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A million down, 4 million cubic yards of Hurricane Harvey debris cleanup to go, officials say AP Photo/David J. Phillip
Jennifer Bryant looks over the debris from her family business destroyed by Hurricane Harvey Saturday, Aug. 26, 2017, in Katy, Texas. Harvey rolled over the Texas Gulf Coast on Saturday, smashing homes and businesses and lashing the shore with wind and rain so intense that drivers were forced off the road because they could not see in front of them. (AP Photo/David J. Phillip)

A report from the City of Houston’s Solid Waste Management Department shows more than a million cubic yards of debris from Hurricane Harvey were cleared out from the city at the time of publication.

While this amount may seem significant, the report further provided it represents only 20 percent of the total debris the department expects to remove from affected areas from a first pass of the city.

The report also shows a second pass is expected to take up to 60 days, potentially ending by December 1; officials said they expect to make a third and final pass, but no dates are announced for these efforts at this time.

RELATED: Houston City Council Adds $60M To Harvey Debris Removal Contracts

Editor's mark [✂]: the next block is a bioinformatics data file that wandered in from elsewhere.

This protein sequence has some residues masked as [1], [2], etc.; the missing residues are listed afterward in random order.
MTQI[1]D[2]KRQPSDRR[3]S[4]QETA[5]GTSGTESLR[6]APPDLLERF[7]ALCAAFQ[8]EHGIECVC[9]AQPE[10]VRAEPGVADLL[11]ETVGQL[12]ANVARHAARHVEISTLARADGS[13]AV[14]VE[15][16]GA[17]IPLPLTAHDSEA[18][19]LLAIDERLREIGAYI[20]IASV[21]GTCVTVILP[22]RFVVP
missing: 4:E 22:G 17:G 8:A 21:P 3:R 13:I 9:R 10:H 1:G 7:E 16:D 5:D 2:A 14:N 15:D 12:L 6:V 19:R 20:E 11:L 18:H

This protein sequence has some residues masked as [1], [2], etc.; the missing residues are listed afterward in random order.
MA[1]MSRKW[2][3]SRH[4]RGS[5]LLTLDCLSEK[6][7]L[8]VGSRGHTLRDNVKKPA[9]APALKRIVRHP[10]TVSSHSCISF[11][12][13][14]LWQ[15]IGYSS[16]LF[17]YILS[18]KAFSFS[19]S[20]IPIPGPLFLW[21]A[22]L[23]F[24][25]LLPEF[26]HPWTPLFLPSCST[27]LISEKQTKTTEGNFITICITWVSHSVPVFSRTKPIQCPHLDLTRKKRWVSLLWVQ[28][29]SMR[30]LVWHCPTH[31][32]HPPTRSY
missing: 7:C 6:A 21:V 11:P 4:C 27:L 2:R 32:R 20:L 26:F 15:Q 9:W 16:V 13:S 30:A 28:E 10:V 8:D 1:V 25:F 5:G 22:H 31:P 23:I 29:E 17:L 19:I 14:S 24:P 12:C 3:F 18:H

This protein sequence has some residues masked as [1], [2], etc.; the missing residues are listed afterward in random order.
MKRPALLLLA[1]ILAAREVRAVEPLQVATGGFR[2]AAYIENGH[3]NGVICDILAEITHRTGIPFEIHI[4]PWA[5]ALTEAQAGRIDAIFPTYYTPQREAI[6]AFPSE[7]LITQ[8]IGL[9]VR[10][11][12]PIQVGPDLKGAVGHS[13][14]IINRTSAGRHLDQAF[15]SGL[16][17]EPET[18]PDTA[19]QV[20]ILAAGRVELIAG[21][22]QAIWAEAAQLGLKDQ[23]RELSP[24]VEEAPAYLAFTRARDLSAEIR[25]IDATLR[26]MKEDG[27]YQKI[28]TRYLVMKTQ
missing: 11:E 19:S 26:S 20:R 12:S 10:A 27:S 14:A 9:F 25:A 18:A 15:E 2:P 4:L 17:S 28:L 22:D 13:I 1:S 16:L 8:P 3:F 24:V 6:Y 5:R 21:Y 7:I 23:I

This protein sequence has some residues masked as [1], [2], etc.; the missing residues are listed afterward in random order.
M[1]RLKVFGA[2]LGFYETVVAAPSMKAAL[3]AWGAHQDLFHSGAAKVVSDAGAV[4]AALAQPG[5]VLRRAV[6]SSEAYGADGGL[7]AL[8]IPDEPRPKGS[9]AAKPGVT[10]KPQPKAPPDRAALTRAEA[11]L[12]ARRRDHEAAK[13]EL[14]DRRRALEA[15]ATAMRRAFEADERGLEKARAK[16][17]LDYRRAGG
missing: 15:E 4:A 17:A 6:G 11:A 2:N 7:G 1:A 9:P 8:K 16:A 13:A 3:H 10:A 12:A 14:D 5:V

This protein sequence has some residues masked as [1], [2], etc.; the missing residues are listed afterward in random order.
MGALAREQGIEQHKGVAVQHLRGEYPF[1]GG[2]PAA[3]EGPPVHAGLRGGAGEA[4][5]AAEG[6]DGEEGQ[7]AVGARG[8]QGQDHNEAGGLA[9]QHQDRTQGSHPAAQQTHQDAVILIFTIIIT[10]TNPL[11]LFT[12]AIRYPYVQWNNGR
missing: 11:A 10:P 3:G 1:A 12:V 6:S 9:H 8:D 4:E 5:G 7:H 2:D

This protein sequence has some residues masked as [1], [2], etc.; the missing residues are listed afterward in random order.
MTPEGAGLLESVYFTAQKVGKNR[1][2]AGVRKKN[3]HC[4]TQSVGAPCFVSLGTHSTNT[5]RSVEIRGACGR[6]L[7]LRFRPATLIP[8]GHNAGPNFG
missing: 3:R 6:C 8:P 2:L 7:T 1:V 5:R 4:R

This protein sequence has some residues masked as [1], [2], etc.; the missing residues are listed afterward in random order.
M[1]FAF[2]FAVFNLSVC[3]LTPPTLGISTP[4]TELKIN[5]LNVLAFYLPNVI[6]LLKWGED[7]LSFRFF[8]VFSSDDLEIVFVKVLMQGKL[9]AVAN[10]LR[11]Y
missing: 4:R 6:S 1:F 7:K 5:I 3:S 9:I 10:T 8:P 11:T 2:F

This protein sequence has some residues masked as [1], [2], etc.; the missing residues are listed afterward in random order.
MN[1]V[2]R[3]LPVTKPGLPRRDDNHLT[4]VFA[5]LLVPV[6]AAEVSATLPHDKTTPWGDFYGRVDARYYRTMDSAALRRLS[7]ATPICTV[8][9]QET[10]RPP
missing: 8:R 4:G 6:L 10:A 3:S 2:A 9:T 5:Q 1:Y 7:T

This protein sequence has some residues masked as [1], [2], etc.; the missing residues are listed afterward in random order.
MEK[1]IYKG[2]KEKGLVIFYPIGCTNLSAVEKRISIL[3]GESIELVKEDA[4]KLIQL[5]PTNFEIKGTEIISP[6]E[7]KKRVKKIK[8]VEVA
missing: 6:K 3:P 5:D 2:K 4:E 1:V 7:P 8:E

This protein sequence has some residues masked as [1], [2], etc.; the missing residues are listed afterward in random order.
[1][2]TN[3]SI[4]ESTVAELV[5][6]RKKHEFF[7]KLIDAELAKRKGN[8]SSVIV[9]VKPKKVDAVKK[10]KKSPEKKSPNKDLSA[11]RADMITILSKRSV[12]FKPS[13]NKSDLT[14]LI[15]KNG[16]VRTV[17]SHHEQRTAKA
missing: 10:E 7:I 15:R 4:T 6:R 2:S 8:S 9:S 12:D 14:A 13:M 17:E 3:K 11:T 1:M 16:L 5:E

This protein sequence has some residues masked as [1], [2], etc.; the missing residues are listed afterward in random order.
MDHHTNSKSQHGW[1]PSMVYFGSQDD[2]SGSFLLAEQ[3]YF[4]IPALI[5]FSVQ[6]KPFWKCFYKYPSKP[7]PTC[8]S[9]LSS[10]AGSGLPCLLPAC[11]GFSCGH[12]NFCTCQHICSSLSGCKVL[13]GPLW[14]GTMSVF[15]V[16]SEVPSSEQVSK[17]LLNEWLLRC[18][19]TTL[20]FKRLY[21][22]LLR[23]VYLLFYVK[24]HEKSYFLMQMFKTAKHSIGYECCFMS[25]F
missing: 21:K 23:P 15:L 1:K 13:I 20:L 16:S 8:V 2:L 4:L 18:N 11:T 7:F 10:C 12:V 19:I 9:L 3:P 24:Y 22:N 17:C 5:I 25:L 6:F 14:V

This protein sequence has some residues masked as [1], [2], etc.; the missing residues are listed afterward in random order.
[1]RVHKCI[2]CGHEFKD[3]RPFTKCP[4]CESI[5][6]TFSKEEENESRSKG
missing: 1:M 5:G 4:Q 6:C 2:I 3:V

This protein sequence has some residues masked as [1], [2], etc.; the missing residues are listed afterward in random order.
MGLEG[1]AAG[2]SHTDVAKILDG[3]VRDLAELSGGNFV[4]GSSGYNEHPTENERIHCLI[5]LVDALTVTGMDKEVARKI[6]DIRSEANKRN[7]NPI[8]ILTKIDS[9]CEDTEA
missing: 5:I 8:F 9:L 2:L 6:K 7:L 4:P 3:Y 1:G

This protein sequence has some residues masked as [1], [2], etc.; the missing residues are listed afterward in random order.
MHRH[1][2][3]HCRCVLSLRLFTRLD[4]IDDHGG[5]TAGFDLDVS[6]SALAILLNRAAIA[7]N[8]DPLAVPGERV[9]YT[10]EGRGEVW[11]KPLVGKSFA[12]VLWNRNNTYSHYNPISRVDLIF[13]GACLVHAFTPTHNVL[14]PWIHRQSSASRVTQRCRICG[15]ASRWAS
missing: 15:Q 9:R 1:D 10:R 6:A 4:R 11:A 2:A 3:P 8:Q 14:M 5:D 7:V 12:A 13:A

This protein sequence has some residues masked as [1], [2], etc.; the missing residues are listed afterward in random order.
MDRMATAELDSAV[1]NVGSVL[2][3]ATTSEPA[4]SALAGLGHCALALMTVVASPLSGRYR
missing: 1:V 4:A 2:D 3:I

Solid Waste Management Director Harry Hayes told Houston City Council the process may take longer than expected and depend largely on the cooperation of residents:

“We’re gonna be slow and deliberate because we think there’s still a sizable debris field that folks have not brought to the curb,” Hayes said in a statement to the Council.

In statements, city officials asked residents to separate their home debris from normal garbage and broken tree limbs; they requested debris, such as sheetrock, carpeting and other flood-damaged parts of the homes, also be kept separate from other items intended for disposal.

They further say another ongoing aspect of the debris disposal process is the suspension of curbside recycling.

While some private entities are reportedly stepping in offering curbside pickup for recyclables, Houston Mayor Sylvester Turner announced he wants the city to restart its recycling efforts by early November.

RELATED: Report: Harvey Debris Cleanup Crews Dumping Appliances in Front Yards

Still, other parts of Harris County are going through their own issues in the debris removal process:

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In northwest Harris County, officials estimated their first pass of debris disposal is more than halfway completed.

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The Harris County Engineering Department, which is directing the cleanup efforts outside of Houston, however, did not announce when the first pass will be complete or when next pass will start.

If you need or would like to help in Houston, read more here.

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